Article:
construction was too low - he references $2 to $2.4 million in his
email, based on the St. Thomas experience. Assuming he budgeted $2.2
million for these stations, the overall budget of $15.34 million works.
This would also be supported by the fact at the same time, the City
had received responses back from Shindico on 200-2009B that the
buildings could be delivered for $275 per square foot ($6.1 million
total). As the stations actually came in at, on average, $3.1 million
each, that puts the budget $2.8 million short.
...-what were the redesign efforts on 11 that took place to save $1.2 million?
* Here's where the trail of the change order for Station No. 11 gets hazy, in large part because there was no contract for its construction so nobody really knew what Shindico was building -- except Shindico.
Chief Reid Douglas told the auditors that the original design with the
museum was rejected by Public Works as a traffic distraction. When was that? Is there no documentation, especially since Douglas went on to state:
Chief WFPS’s Comments Regarding Review of Ernst & Young Draft Report Dated September 5, 2013
was assumed the sq. ft. of museum elimination would translate to a 4th
bay. This requires additional accomodation in crew space as well thus
increasing overall 3000 sf for apparatus bay and living space"
* Here, definitely, is discussion of increasing the size of Fire Station No. 11. This would require a change order. Where are the emails, the memos, the documentation surrounding this discussion?
The auditors then complicated the story with this comment:
The sizing of Portage - Station #11 did change significantly as a
result of WFPS eliminating the museum component and adding space for the
Hazmat unit. The original RFP specified a station of approximately
10,000 sq. ft. To meet the specification requested in the original RFP,
Shindico’s response included a
station design that was 11,564 sq. ft. The final design for Portage - Station #11 was 14,459 sq. ft.
Here is the first reference to a firehall that's 14,459 sq. ft. large. It's gone through two design changes, and city officials say there's no paperwork anywhere that discusses how and when the final size was reached.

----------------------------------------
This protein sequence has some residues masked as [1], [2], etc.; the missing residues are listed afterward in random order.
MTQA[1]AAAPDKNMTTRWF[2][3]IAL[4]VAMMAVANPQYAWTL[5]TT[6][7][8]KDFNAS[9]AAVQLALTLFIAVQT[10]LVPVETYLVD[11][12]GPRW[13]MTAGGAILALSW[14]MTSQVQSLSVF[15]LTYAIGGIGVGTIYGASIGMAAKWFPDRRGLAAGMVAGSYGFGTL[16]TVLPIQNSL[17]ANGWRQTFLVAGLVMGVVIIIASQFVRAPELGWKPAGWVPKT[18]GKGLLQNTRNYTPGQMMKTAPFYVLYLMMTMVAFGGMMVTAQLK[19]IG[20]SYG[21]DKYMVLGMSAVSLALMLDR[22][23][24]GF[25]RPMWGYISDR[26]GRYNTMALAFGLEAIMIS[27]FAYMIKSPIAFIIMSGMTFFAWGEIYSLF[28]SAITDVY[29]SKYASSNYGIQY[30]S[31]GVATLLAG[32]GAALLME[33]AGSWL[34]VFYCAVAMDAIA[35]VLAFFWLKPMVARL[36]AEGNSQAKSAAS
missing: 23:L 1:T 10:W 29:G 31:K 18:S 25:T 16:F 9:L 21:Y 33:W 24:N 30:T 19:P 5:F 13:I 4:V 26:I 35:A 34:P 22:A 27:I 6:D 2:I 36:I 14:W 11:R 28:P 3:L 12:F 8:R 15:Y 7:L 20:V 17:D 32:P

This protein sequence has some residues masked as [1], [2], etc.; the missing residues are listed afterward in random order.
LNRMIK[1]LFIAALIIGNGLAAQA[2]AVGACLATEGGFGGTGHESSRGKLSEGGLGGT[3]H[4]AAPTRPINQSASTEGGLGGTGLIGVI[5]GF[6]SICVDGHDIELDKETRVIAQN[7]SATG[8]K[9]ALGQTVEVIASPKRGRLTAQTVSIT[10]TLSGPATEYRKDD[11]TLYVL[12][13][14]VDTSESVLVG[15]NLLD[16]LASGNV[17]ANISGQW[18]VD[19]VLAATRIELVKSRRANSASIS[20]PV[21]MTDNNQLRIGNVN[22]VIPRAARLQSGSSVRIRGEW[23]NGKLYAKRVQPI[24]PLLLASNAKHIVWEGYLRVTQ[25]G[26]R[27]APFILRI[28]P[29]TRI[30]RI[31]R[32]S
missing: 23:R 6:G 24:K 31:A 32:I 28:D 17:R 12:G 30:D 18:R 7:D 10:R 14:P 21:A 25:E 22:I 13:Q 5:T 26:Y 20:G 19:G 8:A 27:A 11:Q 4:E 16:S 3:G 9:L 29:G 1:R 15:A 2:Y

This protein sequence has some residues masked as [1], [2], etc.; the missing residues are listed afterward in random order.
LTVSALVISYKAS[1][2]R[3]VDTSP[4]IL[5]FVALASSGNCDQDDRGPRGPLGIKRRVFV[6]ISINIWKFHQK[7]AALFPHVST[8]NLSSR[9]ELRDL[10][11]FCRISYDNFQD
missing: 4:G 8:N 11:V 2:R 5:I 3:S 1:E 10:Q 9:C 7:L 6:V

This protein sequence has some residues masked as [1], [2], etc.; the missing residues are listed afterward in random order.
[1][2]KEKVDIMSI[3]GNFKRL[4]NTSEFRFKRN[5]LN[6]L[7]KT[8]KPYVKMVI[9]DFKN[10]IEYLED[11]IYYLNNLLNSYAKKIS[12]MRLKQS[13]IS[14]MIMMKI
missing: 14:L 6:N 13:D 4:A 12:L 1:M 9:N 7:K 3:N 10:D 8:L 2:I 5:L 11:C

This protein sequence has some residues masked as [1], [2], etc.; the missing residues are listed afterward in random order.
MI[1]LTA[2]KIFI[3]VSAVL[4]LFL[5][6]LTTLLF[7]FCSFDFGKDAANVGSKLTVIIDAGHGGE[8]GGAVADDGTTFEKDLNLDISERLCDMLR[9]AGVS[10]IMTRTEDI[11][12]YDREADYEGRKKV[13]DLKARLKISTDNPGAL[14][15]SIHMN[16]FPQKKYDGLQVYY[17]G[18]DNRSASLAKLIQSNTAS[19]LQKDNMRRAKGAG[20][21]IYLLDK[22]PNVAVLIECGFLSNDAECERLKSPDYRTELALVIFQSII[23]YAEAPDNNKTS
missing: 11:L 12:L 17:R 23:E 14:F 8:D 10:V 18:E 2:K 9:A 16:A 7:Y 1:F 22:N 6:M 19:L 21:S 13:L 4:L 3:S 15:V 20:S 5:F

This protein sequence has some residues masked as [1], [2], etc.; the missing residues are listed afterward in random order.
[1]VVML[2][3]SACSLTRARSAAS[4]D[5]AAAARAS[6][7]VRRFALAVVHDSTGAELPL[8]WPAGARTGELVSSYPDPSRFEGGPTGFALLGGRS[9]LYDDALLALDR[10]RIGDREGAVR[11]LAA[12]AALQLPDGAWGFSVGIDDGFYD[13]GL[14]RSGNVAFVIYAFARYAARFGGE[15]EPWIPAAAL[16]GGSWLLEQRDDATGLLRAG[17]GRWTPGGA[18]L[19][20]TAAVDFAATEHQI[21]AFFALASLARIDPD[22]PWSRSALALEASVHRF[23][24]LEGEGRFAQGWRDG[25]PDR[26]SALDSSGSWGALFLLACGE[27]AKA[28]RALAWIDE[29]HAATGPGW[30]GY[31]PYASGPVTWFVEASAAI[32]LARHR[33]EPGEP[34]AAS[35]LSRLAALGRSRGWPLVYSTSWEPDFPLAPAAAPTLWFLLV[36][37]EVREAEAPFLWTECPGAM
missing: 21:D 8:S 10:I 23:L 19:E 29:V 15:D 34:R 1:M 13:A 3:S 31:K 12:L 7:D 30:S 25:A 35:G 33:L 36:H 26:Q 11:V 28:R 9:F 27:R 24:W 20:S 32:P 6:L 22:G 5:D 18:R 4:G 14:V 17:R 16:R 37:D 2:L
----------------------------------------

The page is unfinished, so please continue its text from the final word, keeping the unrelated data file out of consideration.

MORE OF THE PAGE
the mention of a Hazmat unit is new. Once the museum was kiboshed,
they obviously didn't know what to do with the space. So they began running with various ideas. First was moving the Hazmat unit from St. Boniface into Station #11.
No way, declared United Fire Fighters of Winnipeg president Alex Forrest.
That idea was junked. But the firehall was being built 3000 square feet bigger and something had to fill all that extra space.
By early October, 2012, we learned it would be the Hazmat unit from the Maples.
* And one other thing got tossed along with the St. Boniface Hazmat--- the Fire Chief. Reid Douglas was out of a job.
No sooner was his departure announced, than COO Deepak Joshi jumped to blame him for the debacle.
Chief thought bigger station would cost same
By: Bartley Kives Posted: 10/26/2012 1:00 AM
Paramedic Chief Reid Douglas had the authority to supersize the new
Station No. 11 because he believed he could add 33 per cent more space
to the Portage Avenue structure without going over budget.
Winnipeg chief operations officer Deepak Joshi said Douglas had the authority to go ahead with the change because the chief believed the extra work could be done without exceeding his budget.
felt it was the right thing to do at the time," said Joshi, explaining
the new station was still being designed after its concrete foundation
was poured. There was no reason for the chief to believe his change order would result in such a cost increase, based on the information at his disposal, he added.
Joshi believed in October, 2012, that there was a change order.
Today he says there's no record anywhere.
We repeat, preposterous.
The city administration can start looking between March, 2011, when the Fire Chief said the new St. James station would be 12,000 square feet and July, 2011, when Williams Engineering reported that the design for the station was 90 percent complete.
Somewhere there they'll find internal documentation discussing the scrapping of a museum, what to do with the extra space, the need for another 3000 square feet if a hazardous materials unit is to be shoehorned into the building.
The declaration that they can't find a single note, email, or document must be seen as part of the internal cover-up.
Labels: boondoggle, CTF, Deepak Joshi, fire halls, Mike Ruta, Paula Havixbeck, Phil Sheegl, Sam Katz, Scott Fielding, Shindico